Mainland Chinese audit firms could
soon compete for Hong Kong-listed clients in a move that could have
a dramatic impact on both professions.
Authorities are planning to issue licenses to
a handful of firms that would allow Mainland Chinese CPAs to sign
off on Hong Kong accounts. This would mean the end of a dual system
that has placed barriers to prevent Mainland firms accessing the
important Hong Kong market.
Experts speaking to the International
Accounting Bulletin for this year’s China survey said the
Ministry of Finance is very keen on pushing through the reform,
which will need the agreement and co-operation of Hong Kong
Grant Thornton China Management Corporation
chief executive Stephen Chipman said the added competition will
probably have a greater impact in Hong Kong than in China.
“For Mainland firms, qualifying for that
H-share audit license will be critical because a lot of Mainland
companies will seek to have Mainland firms do their work,” he
Accounting networks, such as Grant
Thornton, are planning to integrate their Hong Kong firms into
Greater China practices, which could help them become more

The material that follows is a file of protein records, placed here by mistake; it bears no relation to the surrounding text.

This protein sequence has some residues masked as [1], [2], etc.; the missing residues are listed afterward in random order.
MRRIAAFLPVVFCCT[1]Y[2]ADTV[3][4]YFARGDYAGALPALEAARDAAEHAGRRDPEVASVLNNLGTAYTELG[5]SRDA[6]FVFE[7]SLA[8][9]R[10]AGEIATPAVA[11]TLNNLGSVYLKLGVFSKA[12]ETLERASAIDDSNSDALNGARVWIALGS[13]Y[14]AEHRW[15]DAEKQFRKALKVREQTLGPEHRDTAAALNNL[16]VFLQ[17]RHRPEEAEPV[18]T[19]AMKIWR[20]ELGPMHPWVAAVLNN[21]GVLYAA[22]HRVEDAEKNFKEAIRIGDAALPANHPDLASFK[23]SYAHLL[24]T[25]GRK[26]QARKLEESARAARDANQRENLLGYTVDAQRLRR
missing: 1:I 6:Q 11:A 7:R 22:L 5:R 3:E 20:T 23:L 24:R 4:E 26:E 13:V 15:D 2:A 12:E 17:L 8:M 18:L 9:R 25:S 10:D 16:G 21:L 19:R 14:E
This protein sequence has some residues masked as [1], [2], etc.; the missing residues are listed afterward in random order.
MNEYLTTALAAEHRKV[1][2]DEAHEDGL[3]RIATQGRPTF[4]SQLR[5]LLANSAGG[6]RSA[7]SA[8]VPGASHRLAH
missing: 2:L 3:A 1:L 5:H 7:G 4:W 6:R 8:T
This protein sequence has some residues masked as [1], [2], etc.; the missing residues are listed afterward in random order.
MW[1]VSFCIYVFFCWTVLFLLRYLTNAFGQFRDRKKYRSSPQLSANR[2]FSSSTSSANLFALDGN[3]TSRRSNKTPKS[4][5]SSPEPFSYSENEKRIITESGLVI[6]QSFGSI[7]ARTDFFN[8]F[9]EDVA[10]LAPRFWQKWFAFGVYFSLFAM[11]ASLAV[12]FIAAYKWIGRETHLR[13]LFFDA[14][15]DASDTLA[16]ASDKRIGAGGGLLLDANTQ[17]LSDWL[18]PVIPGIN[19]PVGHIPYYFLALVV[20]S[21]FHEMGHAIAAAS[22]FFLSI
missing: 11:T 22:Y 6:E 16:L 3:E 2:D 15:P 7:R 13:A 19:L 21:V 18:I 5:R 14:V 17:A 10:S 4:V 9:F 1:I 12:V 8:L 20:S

competitive in a new market.
“When we look down the road, we see Hong Kong
as a major office of our national Chinese member firm, and that’s
how our Hong Kong people see it too,” Chipman said. “The
regulations and market restrictions don’t make that easy to achieve
today. But as the market becomes one it’s going to accelerate that
RSM China partner Mark Wilson said a hurdle
could be getting the Hong Kong Institute of Certified Public
Accountants to recognise the Chinese CPA qualification although a
deal is likely to be struck.
Mazars said it has plans to further integrate
its Mainland China and Hong Kong practices by harmonising technical
tools, intensifying staff exchanges and increasing joint